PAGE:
I have appreciated Joan Snyder’s ability to charge her imagery with exuberance and intelligence and visionary celebration in past exhibits. While her new body of work, entitled Women Make Lists, takes on an elegiac tone (it is dedicated to the women and children of Iraq), Snyder’s largescale paintings—filled with rainbows of pastel colors, dotted and punctuated by dripping blotchy wounds, hearts, nipples, bloody lakes—feel like the funerary foot stomping and hair pulling of women portrayed on Greek vases. They bring up the question of whether Snyder’s expressive gestural approach—even as concrete as she makes it with dried flowers, herbs, and wood that jut from the canvas surfaces rather accusingly—still falls short of embodying her intention to bring us to an empathetic recognition of her subjects.
Snyder’s often-successful celebration of an essentialist feminism is put to the test here. Confident in their mark making, masterful in their control of space and color, this series as a whole suggests our cultural insularity. The words scrawled across the surfaces of these works, like “Mamilla Immortals (the Breast that Never Stops Flowing)” feels like a metaphor that needs to be reconceived. However, the sense of helplessness here is real, and alludes to the very isolation that has allowed our leaders to convince the American public to stay in Iraq after deposing Hussein. Can Snyder’s universal vision reach across the gap to embody individual and collective battles of Shiite, Sunni, and Kurdish Muslim women, from all classes? In this series, Snyder’s adaptation of her already well-developed gesture to a grander ambition generalizes more, rather than less, and in doing so it makes me ask where the personhood of these women is.
While our first painter of democracy and living history, J. L. David, need not be the prototype for a stylistic approach, his advice on its requirements remains useful: months of research into the culture and the thought of its subjects. A century later, Picasso, reaching for a high bar of stylistic synthesis to conceptualize his shamanic vision, made hundreds of preparatory drawings for the making of “Demoiselles d’Avignon.” He described his process as a “sum of destructions.” Here Snyder changes some of the ingredients in her stylistic cauldron, but in addition she needs to gather and stir in a fresh rhetoric of consolidated ideas.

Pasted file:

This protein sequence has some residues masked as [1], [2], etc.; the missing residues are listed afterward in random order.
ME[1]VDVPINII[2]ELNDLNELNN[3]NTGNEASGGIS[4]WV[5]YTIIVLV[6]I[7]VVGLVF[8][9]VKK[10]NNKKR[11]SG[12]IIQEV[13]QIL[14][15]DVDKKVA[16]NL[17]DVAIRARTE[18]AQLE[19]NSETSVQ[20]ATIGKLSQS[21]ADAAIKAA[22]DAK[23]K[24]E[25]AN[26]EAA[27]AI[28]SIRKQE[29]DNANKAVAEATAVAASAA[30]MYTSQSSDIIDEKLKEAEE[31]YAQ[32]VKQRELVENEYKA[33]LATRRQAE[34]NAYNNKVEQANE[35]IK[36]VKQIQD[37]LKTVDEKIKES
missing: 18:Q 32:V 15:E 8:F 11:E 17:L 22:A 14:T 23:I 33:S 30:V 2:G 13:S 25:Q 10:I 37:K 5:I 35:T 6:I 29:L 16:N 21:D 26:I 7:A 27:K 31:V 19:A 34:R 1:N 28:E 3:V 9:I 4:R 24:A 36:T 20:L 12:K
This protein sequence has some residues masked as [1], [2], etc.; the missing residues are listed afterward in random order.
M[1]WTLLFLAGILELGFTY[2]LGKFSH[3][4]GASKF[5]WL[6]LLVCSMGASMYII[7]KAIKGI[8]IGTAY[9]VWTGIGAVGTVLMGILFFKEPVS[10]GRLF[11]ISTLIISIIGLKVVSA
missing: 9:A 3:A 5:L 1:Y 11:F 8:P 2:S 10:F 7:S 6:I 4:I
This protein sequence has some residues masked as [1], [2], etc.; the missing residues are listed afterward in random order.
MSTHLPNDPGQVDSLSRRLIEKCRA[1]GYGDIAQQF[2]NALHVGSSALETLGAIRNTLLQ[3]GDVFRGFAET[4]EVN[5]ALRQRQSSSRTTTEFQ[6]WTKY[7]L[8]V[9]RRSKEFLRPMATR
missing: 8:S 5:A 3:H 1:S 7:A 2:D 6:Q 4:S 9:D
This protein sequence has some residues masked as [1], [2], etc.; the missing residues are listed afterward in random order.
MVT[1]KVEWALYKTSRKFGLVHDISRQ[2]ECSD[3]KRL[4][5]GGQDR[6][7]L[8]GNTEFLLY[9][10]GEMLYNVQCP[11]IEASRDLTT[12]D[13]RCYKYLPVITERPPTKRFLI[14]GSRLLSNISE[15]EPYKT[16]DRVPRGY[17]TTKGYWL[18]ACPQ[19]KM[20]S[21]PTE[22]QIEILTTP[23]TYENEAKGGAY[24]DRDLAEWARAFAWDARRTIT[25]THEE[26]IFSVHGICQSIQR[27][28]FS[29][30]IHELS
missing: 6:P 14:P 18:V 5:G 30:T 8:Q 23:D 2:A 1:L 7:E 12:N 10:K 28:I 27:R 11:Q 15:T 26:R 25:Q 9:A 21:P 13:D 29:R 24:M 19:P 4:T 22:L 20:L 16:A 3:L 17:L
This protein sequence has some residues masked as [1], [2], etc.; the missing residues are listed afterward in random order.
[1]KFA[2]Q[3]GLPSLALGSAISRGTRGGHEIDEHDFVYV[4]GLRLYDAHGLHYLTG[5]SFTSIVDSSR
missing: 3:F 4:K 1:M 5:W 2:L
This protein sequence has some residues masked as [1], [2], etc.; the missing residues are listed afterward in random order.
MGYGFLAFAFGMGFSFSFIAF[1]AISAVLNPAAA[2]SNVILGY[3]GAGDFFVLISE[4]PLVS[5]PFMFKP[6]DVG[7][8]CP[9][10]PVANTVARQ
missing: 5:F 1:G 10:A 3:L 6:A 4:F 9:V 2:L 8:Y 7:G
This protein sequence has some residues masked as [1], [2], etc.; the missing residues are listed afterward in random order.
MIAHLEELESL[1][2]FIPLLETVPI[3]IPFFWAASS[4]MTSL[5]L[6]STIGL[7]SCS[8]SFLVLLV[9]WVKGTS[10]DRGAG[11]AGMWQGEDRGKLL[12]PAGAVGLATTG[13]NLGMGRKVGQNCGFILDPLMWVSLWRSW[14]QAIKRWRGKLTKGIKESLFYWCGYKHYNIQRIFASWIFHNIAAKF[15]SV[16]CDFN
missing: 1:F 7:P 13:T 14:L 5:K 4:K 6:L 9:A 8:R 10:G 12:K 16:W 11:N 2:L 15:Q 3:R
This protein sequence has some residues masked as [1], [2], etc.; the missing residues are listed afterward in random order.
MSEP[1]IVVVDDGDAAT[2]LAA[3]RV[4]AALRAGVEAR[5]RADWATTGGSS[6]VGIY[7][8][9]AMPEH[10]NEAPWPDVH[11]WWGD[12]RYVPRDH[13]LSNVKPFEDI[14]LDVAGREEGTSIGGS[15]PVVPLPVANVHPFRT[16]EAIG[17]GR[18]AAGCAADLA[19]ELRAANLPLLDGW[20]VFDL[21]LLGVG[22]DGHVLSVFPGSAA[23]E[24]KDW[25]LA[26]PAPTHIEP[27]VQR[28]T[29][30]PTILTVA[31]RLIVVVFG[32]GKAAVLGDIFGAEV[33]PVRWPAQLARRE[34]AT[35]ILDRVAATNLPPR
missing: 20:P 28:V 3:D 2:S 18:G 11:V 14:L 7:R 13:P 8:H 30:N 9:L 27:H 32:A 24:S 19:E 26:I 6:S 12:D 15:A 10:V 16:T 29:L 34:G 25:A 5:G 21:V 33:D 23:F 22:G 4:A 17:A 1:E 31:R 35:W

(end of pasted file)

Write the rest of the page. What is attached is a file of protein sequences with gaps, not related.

Every artist creates a fiction that asks the viewer to be seduced, convinced, or at least to suspend her own skepticism, and share, however briefly, the artist’s vision. Ironically, it may be the demands of the marketplace to fill a large gallery that compromises Snyder’s sincere impulse to make a singularly strong statement. The call for painting to partake in living history is a demanding task, even as we suspect the mutability and ephemeral character of empathy and righteous anger to remake our cultural and political landscape. We can leave the scene and just go about our lives, changing nothing, yet briefly feeling the pain.
Rachel Youens is a painter, writer, and teacher who lives in Brooklyn.